How to explain cloud to your spouse – Part 2

TwitterFacebookGoogle+LinkedInRedditStumbleUpon

For those of you that have been following this site for several months, you may have come across my previous blog post: How to explain cloud to your spouse.  When I wrote it, I thought it was just a something silly, and had no idea it would resonate with as many people as it did. I’d encourage you to read it if you haven’t already, as this post builds upon the four ways I explained how rental cars could be used to explain cloud computing.

Based on the feedback I received, I wanted to share four more ways to extend the rental car and cloud computing analogy to describe about some additional aspects of cloud. Special thanks go to @DigitalDruid0, Simon, DonM, and Helene Rude for sparking some of the extensions.

1. You can rent a different type of car for different situations.

When you go to the beach, you rent a convertible.  When you go skiing, you rent something with all-wheel drive and a ski rack. When you are driving a long distance, you select something that gets good gas mileage. Each one of these vehicles would likely have a different cost associated to them. Similarly, in cloud computing, you can select different cloud services to fit your various needs.  You could select a cloud service with a lot of resources behind it for a very processing intensive task, or you could select a cheaper cloud service if you needed fewer resources. In cloud terminology, this is sometimes referred to as being “Fit for Purpose.”

2. You aren’t responsible for maintaining a rental car.

Oil changes, tire rotations and changing the spark plugs are all things that you don’t have to worry about when you are renting a car. The rental car company handles all of these maintenance issues so you don’t have to.  Realistically, this is built into the price of renting the car, but for the renter it is worth it to have that piece of mind. Just as rental car providers maintain their fleet, cloud providers maintain the hardware and software running the cloud platform, so that the cloud consumers don’t need to worry about it.

3. If your rental car breaks down or you have an accident, the rental car company will bring you a new car.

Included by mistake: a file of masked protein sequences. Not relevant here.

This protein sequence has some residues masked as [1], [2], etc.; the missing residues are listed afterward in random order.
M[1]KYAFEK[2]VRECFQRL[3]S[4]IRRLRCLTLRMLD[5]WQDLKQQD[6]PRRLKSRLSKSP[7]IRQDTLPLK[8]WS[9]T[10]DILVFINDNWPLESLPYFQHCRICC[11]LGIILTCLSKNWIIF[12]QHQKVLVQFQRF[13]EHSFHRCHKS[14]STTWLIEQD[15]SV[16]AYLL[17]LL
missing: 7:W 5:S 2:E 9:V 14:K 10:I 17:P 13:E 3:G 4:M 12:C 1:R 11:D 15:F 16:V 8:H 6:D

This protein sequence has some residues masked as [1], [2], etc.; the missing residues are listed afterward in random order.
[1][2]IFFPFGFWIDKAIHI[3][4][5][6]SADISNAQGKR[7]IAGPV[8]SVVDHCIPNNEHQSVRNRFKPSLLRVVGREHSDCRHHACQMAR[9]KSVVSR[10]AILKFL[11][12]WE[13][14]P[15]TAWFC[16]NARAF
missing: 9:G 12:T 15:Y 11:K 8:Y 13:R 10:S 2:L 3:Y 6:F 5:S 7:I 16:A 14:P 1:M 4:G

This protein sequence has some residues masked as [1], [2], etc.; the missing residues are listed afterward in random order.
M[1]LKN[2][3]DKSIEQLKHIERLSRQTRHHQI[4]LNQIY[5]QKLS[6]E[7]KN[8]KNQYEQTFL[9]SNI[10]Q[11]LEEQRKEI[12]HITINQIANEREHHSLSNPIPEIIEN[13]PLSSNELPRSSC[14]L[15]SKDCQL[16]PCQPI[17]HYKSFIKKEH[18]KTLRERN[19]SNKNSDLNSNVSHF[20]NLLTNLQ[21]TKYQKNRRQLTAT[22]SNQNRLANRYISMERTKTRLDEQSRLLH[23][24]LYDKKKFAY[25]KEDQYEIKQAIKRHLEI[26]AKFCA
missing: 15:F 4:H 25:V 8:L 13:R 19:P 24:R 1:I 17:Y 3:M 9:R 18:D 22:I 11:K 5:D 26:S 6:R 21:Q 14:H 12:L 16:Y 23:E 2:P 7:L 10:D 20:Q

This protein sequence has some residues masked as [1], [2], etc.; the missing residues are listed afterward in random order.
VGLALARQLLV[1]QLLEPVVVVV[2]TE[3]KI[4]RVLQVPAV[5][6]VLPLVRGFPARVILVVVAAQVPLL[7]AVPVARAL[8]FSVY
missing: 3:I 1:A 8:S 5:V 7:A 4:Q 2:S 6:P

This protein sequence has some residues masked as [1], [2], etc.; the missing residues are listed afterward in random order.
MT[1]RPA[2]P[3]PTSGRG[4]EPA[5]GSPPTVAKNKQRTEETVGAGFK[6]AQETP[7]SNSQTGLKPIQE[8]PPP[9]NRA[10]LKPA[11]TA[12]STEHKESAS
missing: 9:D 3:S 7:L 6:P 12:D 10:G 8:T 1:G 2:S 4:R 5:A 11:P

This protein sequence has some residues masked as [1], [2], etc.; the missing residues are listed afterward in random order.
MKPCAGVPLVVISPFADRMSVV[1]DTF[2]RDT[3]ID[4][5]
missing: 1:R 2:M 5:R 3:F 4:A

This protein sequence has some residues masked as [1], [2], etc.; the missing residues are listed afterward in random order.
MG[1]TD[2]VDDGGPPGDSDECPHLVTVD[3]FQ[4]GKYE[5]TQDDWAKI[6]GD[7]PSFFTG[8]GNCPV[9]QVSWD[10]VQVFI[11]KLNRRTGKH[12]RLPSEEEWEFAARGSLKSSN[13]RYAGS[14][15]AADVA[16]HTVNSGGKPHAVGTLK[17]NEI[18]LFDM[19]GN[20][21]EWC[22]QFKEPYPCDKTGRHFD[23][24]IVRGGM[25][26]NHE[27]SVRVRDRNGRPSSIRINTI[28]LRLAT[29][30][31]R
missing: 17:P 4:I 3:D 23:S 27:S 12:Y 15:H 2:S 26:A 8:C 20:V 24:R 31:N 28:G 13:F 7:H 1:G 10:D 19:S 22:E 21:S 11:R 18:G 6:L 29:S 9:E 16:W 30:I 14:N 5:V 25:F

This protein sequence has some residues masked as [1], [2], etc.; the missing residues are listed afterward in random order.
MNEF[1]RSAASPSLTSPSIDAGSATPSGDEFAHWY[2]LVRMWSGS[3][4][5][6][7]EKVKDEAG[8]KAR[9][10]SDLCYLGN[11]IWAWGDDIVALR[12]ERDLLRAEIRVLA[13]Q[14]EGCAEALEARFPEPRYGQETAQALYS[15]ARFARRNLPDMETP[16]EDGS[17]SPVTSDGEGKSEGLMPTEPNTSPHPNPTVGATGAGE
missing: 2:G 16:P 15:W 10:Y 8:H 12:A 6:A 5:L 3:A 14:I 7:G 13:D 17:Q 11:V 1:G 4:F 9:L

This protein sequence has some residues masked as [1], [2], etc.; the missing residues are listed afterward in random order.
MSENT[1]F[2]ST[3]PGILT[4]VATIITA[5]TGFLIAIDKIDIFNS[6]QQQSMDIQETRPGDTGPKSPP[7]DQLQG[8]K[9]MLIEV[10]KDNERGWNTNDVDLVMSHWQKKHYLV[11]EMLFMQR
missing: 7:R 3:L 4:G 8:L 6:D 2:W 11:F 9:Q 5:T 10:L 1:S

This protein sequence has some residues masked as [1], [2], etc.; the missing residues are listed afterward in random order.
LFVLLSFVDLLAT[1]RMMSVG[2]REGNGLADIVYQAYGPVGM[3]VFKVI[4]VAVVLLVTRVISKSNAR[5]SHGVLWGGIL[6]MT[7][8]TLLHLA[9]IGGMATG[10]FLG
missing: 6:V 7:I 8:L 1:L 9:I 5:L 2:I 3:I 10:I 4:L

They would also take care of driving or towing the original car away. Something similar happens in a cloud environment. If something happens to your cloud instance, the cloud provider can very quickly and easily create a new instance for you. This ability to quickly stand up new services after a problem is referred to as disaster recovery.

4. If you are travelling with a big group you can rent multiple cars.

Sometimes my wife and I go on vacation with a group of friends.  Between all the people and luggage, there isn’t enough room in one car (even a big one). Fortunately, rental car companies have many cars available to rent, and when we have this increased demand, we can rent multiple cars.  In cloud computing, this is referred to as elasticity.  When we need additional resources (or cars) we can rent them.  When we no longer need the additional space, we can return the car to the provider and no longer need to pay for it.

My first attempt to explain cloud to my wife went reasonably well; she actually made it to the end of the analogy before losing interest.  I can only hope this one goes as well.  If you try this explanation on your spouse (or friend, brother, child, dog), I’d love to hear about it.  Let me know @TalkToErik.

TwitterFacebookGoogle+LinkedInRedditStumbleUpon
Comments: 11
Erik Anderson

About Erik Anderson